Jimbo is “Running Sore” (page 2), 1981

This is a page from a comic that treats the issue of my Choctaw blood. I am white but am a member of the Choctaw nation, as my grandmother was Choctaw. When I was a kid there were old people who still spoke Choctaw. My grandmother went to Indian school, where they “got the Indian out of you.” The US government has always behaved badly relative to natives in treaties, transportation, and cheating percentages of blood.

Henry Webb’s Hollywood, 1983

I did this map for a free weekly paper in LA. I didn’t have a car for many years in L.A., so I walked around. This was my crawling man’s guide to Hollywood, according to Henry Webb, my evil character.

Spiked Hair, 1983

There were kids that had hair like this and even still—spiked hair with a lot of syrup, hairspray, and gel to get the extreme effect. Jimbo, my main punk character, never had hair like this in a story, only in this drawing. Jimbo was a short-spiked-haired kid, an observer rather than instigator, which made him good later as a stand in for Dante. I was an observer in punk rock. I never jumped in the mosh pit. I stood in the back, or on the sides, or even backstage, observing.

Screamer, 1982

The screaming face was a logo I did for the band the Screamers. I combined their faces somewhat and featured their electric hairstyle. Also, a few years before, I had made notes for a story about a King Kong–like Mexican wrestler who is struck by lightning in a storm, and that was also on my mind. I did various versions of the image for the band and for t-shirt designs and a few painted variations.

 Inversion, 1984

This is a drawing that has two sides, as if drawn in an open sketchbook, and the halves are meant to contrast and echo each other.

Killbilly, 1986

I started this as a collaboration with Edwin Pouncey, my English friend. The idea was to try to come up with another Ed Roth monster kit, except weirder. We had the idea of a hillbilly in a car made out of a mountain landscape and running over a pig. It’s nostalgia for being a twelve-year-old.

 Robot Rescue, 1984

I could paint pictures from my comic stories, but I don't like the feel of that, so I look to the landscape of media for images that I can transform or rewrite in a way that I can then use as a painting template. This is one of those images becoming a form to paint.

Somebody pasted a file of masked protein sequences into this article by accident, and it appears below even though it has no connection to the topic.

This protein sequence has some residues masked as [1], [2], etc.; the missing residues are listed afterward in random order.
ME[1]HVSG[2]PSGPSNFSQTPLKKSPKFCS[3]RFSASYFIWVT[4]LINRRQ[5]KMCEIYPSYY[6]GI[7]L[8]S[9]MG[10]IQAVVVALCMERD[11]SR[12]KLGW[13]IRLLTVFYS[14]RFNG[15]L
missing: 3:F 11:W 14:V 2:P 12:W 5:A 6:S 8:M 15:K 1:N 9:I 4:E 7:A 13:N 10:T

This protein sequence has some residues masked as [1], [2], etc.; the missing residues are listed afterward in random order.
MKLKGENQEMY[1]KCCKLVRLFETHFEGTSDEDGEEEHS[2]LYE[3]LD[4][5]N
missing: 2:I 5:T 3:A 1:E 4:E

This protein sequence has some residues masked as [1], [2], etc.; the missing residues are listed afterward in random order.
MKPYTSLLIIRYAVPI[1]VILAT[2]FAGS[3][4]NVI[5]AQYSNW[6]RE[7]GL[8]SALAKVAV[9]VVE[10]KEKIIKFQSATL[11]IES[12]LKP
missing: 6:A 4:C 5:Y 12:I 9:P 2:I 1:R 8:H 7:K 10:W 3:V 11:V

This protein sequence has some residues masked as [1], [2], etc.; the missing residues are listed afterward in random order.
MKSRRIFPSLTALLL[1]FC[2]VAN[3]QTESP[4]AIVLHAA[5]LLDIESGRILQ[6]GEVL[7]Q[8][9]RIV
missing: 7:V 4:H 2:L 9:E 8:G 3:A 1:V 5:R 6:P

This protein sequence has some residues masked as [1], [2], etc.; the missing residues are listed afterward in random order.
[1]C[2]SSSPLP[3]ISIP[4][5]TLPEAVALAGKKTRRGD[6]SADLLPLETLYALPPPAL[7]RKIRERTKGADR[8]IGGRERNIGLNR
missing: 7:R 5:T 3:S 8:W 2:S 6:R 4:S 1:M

Guy in a Dinosaur Suit, 1983

The first monster movie I saw was The Land Unknown, which features ambitious but very phony volcanic landscapes and guys in monster suits. The unreality of that really stuck with me— theatricality and the possibility of the suspension of disbelief by crude means.

Jimbo’s House Is Gigantic and Condemned (page 8), 1987

When I finally got going, got the ball rolling on RAW, I made this strip as the first story in the second Jimbo collection. I tried to pull out all the stops and do something spectacular. I’d been telling my friends for years I had this place in my mind called Dal Tokyo, and once I started drawing for Slash and stuff, I realized I had never drawn it properly. When I started the Dal Tokyo strip, I was still trying to get out what I was seeing in my head. This was a good example of what a place in Dal Tokyo might look like.

Okupant X, 1991

An early graphic story of mine was published by Diana’s Bimonthly Press poetry journal and featured this character, Okupant X, going to a kabuki-type show that contains Elvis Zombie references. It’s drawn under the influence of Victor Moscoso and Robert Williams, though it doesn’t really look like their work. It’s built out of a lot of dark shapes. This was a redrawing of the character who had run as a cover of RAW magazine and, later, on a large bus-shelter poster.

Glyphic Figure, 1987

This is a simple drawing thinking about cultures that have a unified symbol system—Egyptian or Mayan or Aztec.

Psychedelic Screamer, 1995

A decade or more after I designed the Screamer punk-rock image, I decided to remake it in a psychedelic form. This is the resulting explosion, using common tropes of ’60s posters and art.

Mutation Sequence, 1984